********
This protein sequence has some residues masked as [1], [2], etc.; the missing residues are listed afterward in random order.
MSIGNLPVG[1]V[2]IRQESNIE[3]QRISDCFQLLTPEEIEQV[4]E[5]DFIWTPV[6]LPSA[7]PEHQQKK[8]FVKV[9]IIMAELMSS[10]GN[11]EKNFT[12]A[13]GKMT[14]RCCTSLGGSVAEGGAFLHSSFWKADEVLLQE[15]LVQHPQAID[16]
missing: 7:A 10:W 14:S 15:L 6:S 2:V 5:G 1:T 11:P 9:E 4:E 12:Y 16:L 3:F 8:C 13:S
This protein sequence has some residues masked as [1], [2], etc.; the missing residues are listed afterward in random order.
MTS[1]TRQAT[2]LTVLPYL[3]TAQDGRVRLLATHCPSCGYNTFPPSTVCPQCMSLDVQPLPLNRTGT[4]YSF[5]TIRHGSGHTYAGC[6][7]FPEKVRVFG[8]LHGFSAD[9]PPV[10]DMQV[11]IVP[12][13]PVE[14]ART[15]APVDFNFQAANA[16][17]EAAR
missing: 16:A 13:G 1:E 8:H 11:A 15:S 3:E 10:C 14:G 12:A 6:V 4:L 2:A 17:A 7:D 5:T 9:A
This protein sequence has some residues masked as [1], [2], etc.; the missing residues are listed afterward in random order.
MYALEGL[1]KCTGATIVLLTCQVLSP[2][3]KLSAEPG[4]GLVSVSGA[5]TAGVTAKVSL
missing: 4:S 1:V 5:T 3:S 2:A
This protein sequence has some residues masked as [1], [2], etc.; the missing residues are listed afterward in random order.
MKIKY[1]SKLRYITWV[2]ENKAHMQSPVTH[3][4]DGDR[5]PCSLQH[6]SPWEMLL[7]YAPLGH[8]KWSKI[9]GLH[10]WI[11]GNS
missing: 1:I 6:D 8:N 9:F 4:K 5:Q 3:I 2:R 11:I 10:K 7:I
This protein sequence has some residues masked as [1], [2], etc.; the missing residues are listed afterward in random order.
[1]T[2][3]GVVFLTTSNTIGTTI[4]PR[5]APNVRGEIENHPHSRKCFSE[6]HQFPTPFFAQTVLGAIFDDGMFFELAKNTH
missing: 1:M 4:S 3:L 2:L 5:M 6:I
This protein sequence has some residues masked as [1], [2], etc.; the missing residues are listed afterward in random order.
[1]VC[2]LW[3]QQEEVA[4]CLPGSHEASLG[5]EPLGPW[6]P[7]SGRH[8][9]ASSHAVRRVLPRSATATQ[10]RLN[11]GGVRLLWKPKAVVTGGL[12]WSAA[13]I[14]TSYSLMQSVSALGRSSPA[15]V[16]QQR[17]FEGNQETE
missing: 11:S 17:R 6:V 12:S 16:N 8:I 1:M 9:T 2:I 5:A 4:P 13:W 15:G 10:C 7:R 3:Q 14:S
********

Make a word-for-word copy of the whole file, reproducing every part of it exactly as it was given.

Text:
This protein sequence has some residues masked as [1], [2], etc.; the missing residues are listed afterward in random order.
MSIGNLPVG[1]V[2]IRQESNIE[3]QRISDCFQLLTPEEIEQV[4]E[5]DFIWTPV[6]LPSA[7]PEHQQKK[8]FVKV[9]IIMAELMSS[10]GN[11]EKNFT[12]A[13]GKMT[14]RCCTSLGGSVAEGGAFLHSSFWKADEVLLQE[15]LVQHPQAID[16]
missing: 7:A 10:W 14:S 15:L 6:S 2:V 5:G 1:T 11:P 9:E 4:E 12:Y 16:L 3:F 8:C 13:S
This protein sequence has some residues masked as [1], [2], etc.; the missing residues are listed afterward in random order.
MTS[1]TRQAT[2]LTVLPYL[3]TAQDGRVRLLATHCPSCGYNTFPPSTVCPQCMSLDVQPLPLNRTGT[4]YSF[5]TIRHGSGHTYAGC[6][7]FPEKVRVFG[8]LHGFSAD[9]PPV[10]DMQV[11]IVP[12][13]PVE[14]ART[15]APVDFNFQAANA[16][17]EAAR
missing: 16:A 13:G 1:E 8:H 11:A 15:S 3:E 10:C 14:G 12:A 6:V 4:L 2:A 17:A 7:D 5:T 9:A
This protein sequence has some residues masked as [1], [2], etc.; the missing residues are listed afterward in random order.
MYALEGL[1]KCTGATIVLLTCQVLSP[2][3]KLSAEPG[4]GLVSVSGA[5]TAGVTAKVSL
missing: 4:S 1:V 5:T 3:S 2:A
This protein sequence has some residues masked as [1], [2], etc.; the missing residues are listed afterward in random order.
MKIKY[1]SKLRYITWV[2]ENKAHMQSPVTH[3][4]DGDR[5]PCSLQH[6]SPWEMLL[7]YAPLGH[8]KWSKI[9]GLH[10]WI[11]GNS
missing: 1:I 6:D 8:N 9:F 4:K 5:Q 3:I 2:R 11:I 10:K 7:I
This protein sequence has some residues masked as [1], [2], etc.; the missing residues are listed afterward in random order.
[1]T[2][3]GVVFLTTSNTIGTTI[4]PR[5]APNVRGEIENHPHSRKCFSE[6]HQFPTPFFAQTVLGAIFDDGMFFELAKNTH
missing: 1:M 4:S 3:L 2:L 5:M 6:I
This protein sequence has some residues masked as [1], [2], etc.; the missing residues are listed afterward in random order.
[1]VC[2]LW[3]QQEEVA[4]CLPGSHEASLG[5]EPLGPW[6]P[7]SGRH[8][9]ASSHAVRRVLPRSATATQ[10]RLN[11]GGVRLLWKPKAVVTGGL[12]WSAA[13]I[14]TSYSLMQSVSALGRSSPA[15]V[16]QQR[17]FEGNQETE
missing: 11:S 17:R 6:V 12:S 16:N 8:I 1:M 9:T 2:I 5:A 4:P 13:W 15:G 10:C 7:R 3:Q 14:S